Public universities in the state of Louisiana are facing an outright budgeting crisis as the state government finds itself in a budget deficit exceeding $900 million.
Recently-elected governor John Bel Edwards has proposed a solution to the state's budget woes that includes $131 million in budget cuts to public Louisiana universities. While these sweeping reductions in spending can be avoided with the approval of new tax increases, the Republican state legislature seems wholly uncooperative towards Bel Edwards, a Democrat.
These budget cuts carry massive implications for the eligibility of student athletes at the affected institutions.
The most pressing threat is the loss of accreditation from the Southern Association of Colleges and Schools. The association has already sent a letter to the University of Louisiana System warning them of potential accreditation removal.
Per a copy of the letter received by The Daily Advertiser, "If the institutions are unable to demonstrate continued financial stability or continue to enroll students, the Board of SACSCOC would have to consider a public sanction of the institutions or a withdrawal of their accreditation. Public sanctions have a chilling effect on the enrollment of potential students and withdrawal of accreditation results in the loss of federal financial aid."
It's likely that any Louisiana universities suffering from severe budget cuts would be placed on public sanction at first but with further budget cuts on the way in 2017, that sanction could evolve into a full rescinding of accreditation.
Per NCAA bylaw 126.96.36.199, "If an active member's accreditation is removed by its regional accrediting agency, it shall immediately forfeit its membership in the Association".
Outside of the severe risk of accreditation loss, student athletes may lose eligibility on a case-by-case basis as their majors are defunded, their classes are canceled, and their professors are laid off. This would lead to massive transfers on a scale we haven't seen since UAB temporarily shut down their football program.
The large scale loss of eligibility would cripple the universities' Academic Progress Rates, rendering the affected universities unable to participate in postseason play as well as potentially placing the universities on probation with the NCAA itself.
All of these risks are identified in the University of Louisana System's budget reduction notification.
You can find the full list at the link above but here are a few items that could severely impact each institution from an athletics standpoint:
- Freeze hiring on vacant classified and unclassified positions
- Loss of instructional classes and potential loss of accreditation
- Loss of degree programs
- Reduce scholarships/waivers by freezing student retention grant support
- Reduce the number of courses taught for the spring and summer semester
- Reduce transfers to athletics
While the proposed budget cuts will wreak havoc on all public universities in the state of Louisiana, it's likely that the state's FCS programs in the Southland Conference will suffer the biggest shock, creating a legitimate threat to the entire conference's very existence.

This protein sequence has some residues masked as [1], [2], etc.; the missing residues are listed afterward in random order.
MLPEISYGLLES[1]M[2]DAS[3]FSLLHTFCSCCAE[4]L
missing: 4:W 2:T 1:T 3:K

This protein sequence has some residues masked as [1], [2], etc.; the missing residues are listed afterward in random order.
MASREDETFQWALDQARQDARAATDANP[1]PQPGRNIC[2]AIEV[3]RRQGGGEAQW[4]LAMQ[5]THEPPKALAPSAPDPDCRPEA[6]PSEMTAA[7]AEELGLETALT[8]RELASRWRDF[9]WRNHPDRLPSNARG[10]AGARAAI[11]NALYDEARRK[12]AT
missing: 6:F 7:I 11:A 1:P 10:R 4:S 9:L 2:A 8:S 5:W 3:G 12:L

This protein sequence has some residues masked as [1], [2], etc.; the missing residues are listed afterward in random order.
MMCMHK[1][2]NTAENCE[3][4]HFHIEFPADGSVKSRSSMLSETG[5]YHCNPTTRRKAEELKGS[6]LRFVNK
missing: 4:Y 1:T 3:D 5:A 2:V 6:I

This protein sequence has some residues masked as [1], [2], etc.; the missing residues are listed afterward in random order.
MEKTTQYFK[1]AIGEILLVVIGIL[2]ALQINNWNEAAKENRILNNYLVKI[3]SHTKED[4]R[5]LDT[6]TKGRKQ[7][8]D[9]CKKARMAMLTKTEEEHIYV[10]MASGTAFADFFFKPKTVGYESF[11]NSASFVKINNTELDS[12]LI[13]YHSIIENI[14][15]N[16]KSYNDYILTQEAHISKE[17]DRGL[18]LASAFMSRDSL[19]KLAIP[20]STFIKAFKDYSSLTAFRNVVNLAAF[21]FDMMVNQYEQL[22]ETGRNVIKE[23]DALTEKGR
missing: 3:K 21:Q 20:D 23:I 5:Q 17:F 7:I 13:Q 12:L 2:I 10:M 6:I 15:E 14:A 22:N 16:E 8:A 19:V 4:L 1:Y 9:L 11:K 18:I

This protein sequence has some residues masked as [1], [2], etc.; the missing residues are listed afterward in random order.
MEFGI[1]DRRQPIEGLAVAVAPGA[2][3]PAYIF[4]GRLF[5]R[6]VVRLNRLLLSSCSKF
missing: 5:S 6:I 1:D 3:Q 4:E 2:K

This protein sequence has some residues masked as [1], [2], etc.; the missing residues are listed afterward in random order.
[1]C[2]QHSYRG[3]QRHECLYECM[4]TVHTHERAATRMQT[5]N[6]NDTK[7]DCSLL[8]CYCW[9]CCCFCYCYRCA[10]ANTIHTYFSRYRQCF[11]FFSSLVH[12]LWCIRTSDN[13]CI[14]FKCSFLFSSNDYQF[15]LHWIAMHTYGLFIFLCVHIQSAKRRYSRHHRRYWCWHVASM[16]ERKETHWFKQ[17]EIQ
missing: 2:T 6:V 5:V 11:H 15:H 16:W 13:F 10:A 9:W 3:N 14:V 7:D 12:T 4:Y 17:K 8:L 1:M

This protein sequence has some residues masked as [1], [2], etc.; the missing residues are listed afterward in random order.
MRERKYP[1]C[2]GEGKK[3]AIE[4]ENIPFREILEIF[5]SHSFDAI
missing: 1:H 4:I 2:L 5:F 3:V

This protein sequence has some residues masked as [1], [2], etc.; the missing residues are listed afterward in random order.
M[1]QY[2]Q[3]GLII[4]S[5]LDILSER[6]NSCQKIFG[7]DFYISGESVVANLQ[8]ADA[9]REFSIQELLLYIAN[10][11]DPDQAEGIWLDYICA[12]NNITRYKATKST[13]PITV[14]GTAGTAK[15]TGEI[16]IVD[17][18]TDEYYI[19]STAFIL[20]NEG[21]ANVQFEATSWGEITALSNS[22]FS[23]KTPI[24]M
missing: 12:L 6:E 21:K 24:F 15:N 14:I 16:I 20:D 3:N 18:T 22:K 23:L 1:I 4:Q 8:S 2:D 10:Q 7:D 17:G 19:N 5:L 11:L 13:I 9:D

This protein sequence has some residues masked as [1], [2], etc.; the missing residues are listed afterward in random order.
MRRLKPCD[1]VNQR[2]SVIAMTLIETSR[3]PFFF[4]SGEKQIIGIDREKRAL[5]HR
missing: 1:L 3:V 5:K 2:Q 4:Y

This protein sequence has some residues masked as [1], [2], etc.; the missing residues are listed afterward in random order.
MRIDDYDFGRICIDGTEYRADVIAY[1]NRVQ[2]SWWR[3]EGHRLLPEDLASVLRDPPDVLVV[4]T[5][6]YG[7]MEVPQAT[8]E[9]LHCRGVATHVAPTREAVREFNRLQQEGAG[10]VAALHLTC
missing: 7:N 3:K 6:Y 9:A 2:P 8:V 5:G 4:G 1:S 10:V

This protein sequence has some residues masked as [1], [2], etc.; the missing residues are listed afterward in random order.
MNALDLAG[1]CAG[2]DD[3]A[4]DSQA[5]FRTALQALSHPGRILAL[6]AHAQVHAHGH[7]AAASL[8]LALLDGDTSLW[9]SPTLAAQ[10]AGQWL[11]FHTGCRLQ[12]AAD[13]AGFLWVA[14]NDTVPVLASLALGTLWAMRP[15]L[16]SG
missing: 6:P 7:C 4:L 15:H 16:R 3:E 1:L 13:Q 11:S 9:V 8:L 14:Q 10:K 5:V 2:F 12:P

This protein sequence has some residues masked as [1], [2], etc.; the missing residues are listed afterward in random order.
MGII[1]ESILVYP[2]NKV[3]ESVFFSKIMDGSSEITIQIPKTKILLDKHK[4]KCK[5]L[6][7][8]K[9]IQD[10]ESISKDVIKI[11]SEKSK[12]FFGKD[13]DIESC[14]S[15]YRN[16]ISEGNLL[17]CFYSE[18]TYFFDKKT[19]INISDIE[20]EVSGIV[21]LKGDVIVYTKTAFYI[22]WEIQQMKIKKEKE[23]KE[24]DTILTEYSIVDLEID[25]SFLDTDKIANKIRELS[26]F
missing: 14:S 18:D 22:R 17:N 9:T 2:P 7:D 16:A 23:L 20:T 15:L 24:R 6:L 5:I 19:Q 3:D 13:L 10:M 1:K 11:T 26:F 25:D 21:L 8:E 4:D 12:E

Four of the conference's 11 football members are University of Louisiana System schools (McNeese State, Northwestern State, Southeastern Louisiana, Nicholls State) and are subject to 32% cuts to their operating budgets. While established FBS programs such as LSU, Lousiana Tech, and ULL have the existing infrastructure and alumni support to sustain budget cuts and outbound transfers, the aforementioned FCS programs are already struggling to maintain financial support for their athletics programs today.
Figures from USA Today show the University of New Orleans (non-football member), Nicholls State, McNeese State, and Southeastern Lousiana as four out of the conference's bottom five in athletics budgets. In the long term, it's hard to imagine how these institutions can continue to compete at the Division I level in the state's current financial and political landscape. It's a very real possibility to suggest some of these programs may be forced to shut their doors.
In the short term, the conference faces a potential scheduling nightmare. If even just one of these universities is forced to temporarily close in the fall semester (Nicholls State is tentatively slated to run this risk this spring) it could lead to forfeitures on the field for the university as well as extra open dates for the program's opponents, not to mention significant lost revenue for the conference and its members.
Looking into the crystal ball of conference realignment, the Southland doesn't have many enticing options left to replace the Louisana members if any were to drop football or athletics as a whole. The Southland already essentially exhausted its options after recently adding Abilene Christian, Houston Baptist, and Incarnate Word, all of which were stretches to compete at the Division I level in the first place.
With the Louisiana education system very much in peril, the future of the Southland Conference faces a very real risk. As the arms race in college athletics and education spending as a whole continues to rage on, casualties will begin to pile up as the student loan equity bubble begins to burst. As we wait to see how the political nightmare in Louisiana plays out, fans of non-Power 5 athletics programs should take this as a cautionary tale of the cost of doing business in college athletics today.